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Pasco officials see silver lining despite projected drop in property values

DADE CITY — Pasco's property values are still falling, but the drop is starting to stabilize.

That's the message county commissioners heard Tuesday during an early look at next year's budget. Property values are expected to drop 2.5 percent, to $20.2 billion countywide. That means the county will collect about $3.3 million less in property taxes next year.

At a meeting earlier this month, county budget chief Mike Nurrenbrock said a "worst-case scenario" was losing about $5.6 million. But the more rosy projection came this week from the property appraiser's office.

"I'd say it's the best news since Christmas," said commission chairwoman Ann Hildebrand.

She acknowledged the county still faces challenges but said the numbers indicate home values are starting to flatten out.

"Who would have thought back in the heady days that we'd be rejoicing over this?" she said.

Besides the drop in property taxes, commissioners will also have to account for two new costs: $800,000 to help keep some sheriff's deputies when a federal grant runs out, and $945,000 to pay for increased retirement costs under a February budget agreement with Sheriff Bob White.

There are still several variables that could alter the budget shortfall, including increased health insurance costs for county workers and new pension rates set by state lawmakers.

Commissioners also got an early look at about two dozen projects that could be added to next year's budget. With most of the projects still in the idea stage, commissioners have several months to decide if they will make it in the spending plan.

Ongoing and proposed projects on the list total about $20 million. About $13.5 million of that would be spent on the Sportsplex project that was stymied last week when a contractor said it would not help build the multifield softball complex.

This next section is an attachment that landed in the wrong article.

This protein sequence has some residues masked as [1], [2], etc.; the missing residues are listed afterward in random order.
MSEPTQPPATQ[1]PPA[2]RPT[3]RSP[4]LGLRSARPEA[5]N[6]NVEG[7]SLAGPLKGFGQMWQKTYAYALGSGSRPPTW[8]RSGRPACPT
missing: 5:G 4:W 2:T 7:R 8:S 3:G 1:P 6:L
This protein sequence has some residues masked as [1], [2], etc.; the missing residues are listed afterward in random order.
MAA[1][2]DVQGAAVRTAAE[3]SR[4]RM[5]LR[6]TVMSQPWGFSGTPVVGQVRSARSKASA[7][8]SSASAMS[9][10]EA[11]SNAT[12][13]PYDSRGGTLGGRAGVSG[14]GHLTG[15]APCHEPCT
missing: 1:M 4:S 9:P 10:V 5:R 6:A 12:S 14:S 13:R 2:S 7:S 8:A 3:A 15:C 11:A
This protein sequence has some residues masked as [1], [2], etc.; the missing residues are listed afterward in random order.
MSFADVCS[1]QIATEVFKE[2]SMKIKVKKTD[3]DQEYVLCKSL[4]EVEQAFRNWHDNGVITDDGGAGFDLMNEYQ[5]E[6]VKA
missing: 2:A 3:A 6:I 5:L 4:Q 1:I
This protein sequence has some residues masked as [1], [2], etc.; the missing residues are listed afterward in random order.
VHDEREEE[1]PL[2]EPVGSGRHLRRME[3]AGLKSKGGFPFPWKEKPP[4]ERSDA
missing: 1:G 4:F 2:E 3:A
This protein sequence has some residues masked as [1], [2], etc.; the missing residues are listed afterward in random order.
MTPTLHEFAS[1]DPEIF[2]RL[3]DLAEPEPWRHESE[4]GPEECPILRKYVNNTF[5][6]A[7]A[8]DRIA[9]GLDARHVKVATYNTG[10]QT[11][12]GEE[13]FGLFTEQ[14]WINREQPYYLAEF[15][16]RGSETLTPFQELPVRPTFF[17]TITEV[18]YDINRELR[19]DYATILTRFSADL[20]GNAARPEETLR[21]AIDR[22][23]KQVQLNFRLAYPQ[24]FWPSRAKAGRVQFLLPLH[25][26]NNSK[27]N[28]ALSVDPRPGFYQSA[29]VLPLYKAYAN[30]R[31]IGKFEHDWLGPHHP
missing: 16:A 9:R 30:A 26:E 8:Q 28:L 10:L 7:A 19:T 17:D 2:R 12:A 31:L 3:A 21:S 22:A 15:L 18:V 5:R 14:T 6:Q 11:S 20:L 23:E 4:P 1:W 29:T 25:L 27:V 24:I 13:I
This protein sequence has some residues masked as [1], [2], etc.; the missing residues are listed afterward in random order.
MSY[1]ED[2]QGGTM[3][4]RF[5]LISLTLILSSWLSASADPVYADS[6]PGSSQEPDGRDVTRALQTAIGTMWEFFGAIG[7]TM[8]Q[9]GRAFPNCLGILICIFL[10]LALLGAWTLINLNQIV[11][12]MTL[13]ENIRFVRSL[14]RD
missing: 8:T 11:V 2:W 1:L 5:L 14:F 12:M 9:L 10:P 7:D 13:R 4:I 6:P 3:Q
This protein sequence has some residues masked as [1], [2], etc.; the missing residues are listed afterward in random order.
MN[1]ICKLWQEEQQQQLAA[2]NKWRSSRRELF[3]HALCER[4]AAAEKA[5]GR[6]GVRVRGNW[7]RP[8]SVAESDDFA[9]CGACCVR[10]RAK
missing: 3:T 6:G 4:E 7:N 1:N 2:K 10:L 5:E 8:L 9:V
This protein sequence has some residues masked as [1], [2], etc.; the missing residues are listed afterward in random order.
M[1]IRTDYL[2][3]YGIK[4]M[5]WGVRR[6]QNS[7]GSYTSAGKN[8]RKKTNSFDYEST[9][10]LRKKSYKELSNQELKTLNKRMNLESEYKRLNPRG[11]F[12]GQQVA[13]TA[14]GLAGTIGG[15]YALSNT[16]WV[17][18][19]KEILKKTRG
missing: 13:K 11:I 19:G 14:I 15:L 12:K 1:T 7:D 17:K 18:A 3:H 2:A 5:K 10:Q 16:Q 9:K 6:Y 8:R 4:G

Other projects include:

• $33,000 to remove the Grove Park swimming pool in Elfers, which has been empty for two years. Hildebrand said she understands why the pool has to go (a bigger facility was added in New Port Richey) but said "it's a shame to see it go."

• $250,000 for a pilot project to study the materials in Pasco's waste stream and look at the feasibility of starting a countywide recycling program. County Administrator John Gallagher said commissioners have historically embraced the concept, only to balk once they see the cost of the plan. "People always say, 'Well, I don't know if we want to move forward at this time.'"

• $32,000 to pay for two automated machines to collect the new $2 parking fees at Anclote River Park and Starkey Wilderness Park, the county's most popular parks. The machines would allow people to pay with a credit card instead of cash. Martha Campbell, a Parks and Recreation official, said the machines would make it easier for visitors to pay the fee and would remove the "honesty factor" included in the current envelope method.

• $145,000 for 15 RV campsites at Withlacoochee River Park. Officials estimate a $20 per night fee would pay for the construction in about three years. After that, collections would help pay for more sites or for general park operations.

• $20,000 to expand the county summer camp program from six to seven weeks to cover more of kids' summer break. Additional fees would bring in about $30,000.

Pasco officials see silver lining despite projected drop in property values 03/29/11 [Last modified: Tuesday, March 29, 2011 8:26pm]
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